A bouncing bird
A bouncing bird
The frequent downpours of August have tended to wipe out our memories of the hottest July on record with its parched fields and gardens and all that such conditions imply for the health and survival of our local wildlife. It was particularly hard on creatures which rely on earthworms for food, as their prey burrowed deeper into the baked earth. Badgers will have had a lean time, and hedgehogs, which feed on worms, slugs and snails, have also suffered. I was afraid that our garden hedgehogs had not bred successfully this year, but, perhaps because of people like us providing them with food and fresh water, they proved me wrong. One evening recently I was delighted to count six different individuals, including at least one juvenile, all during the course of an hour and a half. As they all begin the big feed, fattening up ready for hibernation, there has been a certain amount of aggression – head-butting and side-swiping, but the population is healthier than one might expect.
It was while I was watching for the hedgehogs that I caught sight of a much more unusual visitor to the garden. August 11th, 9.15 pm and the dusk closing in: suddenly I was aware of a pale shape moving through the shadows at the edge of the lawn – a shape that appeared to be bouncing. It disappeared into the flowerbed, but later reappeared at the far side of a rockery within the band of light thrown across the garden from the kitchen. Squinting through binoculars it was just possible to make out a pigeon-sized bird, the plumage on its back darkly blotched, head striped and – the clinch point – a long straight bill with which it was probing the soft compost. We’d just got it in focus when it flew off into the gathering dark. The fact that it was a night feeder and its general size and appearance make it pretty certain that our visitor was a woodcock – a bird usually only seen on its territorial flight over woods in early summer, or jinking away at great speed when disturbed, as it lies low among the leaf litter during the day. One book I consulted described woodcock “pattering” with their feet to disturb prey while feeding – that bouncing gait. What brought it to our suburban garden remains a mystery.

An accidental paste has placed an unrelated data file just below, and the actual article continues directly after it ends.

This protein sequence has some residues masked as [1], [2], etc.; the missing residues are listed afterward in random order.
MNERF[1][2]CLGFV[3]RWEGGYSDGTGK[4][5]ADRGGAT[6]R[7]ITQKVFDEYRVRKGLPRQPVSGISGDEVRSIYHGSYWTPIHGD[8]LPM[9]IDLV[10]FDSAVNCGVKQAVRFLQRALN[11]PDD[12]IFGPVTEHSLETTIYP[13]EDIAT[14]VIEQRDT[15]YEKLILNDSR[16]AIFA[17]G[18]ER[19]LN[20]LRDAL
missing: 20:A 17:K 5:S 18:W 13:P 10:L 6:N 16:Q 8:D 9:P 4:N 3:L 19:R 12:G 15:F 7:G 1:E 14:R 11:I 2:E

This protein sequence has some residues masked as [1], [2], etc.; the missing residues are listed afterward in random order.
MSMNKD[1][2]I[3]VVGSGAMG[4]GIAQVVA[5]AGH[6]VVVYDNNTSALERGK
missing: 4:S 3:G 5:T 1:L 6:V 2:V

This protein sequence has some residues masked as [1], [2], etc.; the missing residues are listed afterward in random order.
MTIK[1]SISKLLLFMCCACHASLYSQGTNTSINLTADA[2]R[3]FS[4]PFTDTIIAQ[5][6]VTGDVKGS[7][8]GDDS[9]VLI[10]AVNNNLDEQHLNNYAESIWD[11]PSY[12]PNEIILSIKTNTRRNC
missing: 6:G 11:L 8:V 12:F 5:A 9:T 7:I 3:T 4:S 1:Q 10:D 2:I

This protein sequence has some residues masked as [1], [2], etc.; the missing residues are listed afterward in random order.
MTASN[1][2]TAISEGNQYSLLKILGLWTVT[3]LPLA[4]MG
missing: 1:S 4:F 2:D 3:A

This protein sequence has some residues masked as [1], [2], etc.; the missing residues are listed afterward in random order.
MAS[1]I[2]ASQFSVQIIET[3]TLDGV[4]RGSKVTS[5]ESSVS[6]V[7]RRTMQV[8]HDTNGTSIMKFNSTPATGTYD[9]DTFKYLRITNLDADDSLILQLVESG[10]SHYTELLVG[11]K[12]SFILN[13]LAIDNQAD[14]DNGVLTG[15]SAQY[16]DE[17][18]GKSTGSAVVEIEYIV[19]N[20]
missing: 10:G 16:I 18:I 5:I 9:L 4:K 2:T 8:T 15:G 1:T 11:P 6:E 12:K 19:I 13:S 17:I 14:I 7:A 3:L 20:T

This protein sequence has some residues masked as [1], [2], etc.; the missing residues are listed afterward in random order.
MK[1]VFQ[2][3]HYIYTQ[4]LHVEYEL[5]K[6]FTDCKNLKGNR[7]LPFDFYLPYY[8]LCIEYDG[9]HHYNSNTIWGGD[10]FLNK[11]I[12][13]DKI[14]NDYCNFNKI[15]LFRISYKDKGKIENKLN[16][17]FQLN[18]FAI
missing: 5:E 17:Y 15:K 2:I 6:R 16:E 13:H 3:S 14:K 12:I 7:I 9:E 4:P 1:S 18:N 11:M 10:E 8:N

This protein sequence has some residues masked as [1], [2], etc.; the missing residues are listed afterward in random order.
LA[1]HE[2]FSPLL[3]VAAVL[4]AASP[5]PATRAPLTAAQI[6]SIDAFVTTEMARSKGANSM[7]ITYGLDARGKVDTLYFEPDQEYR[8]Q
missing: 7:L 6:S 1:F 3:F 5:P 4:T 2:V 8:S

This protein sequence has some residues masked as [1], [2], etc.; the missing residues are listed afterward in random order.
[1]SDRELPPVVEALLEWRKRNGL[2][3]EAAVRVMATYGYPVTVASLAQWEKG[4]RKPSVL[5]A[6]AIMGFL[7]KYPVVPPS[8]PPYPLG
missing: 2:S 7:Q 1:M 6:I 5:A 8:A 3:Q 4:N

This is the time of maximum movement for birds. This year’s young disperse, summer migrants gather and depart and winter visitors begin to arrive. So – you never know what you might see. A friend who lives near Oakworth looked out of her kitchen window to see a red kite perched in her cherry tree; osprey are sometimes spotted around the Washburn reservoirs pausing to fish on their way south; and the beautiful winter thrushes, redwings and fieldfares, will be arriving in the next month or two.
Our WNS season is changing too. The winter programme of lectures, held on the second Tuesday in each month, begins on 12th September at Christ Church in Ilkley with an open evening – displays, short illustrated talks and a chance to catch up with all the news after the summer break.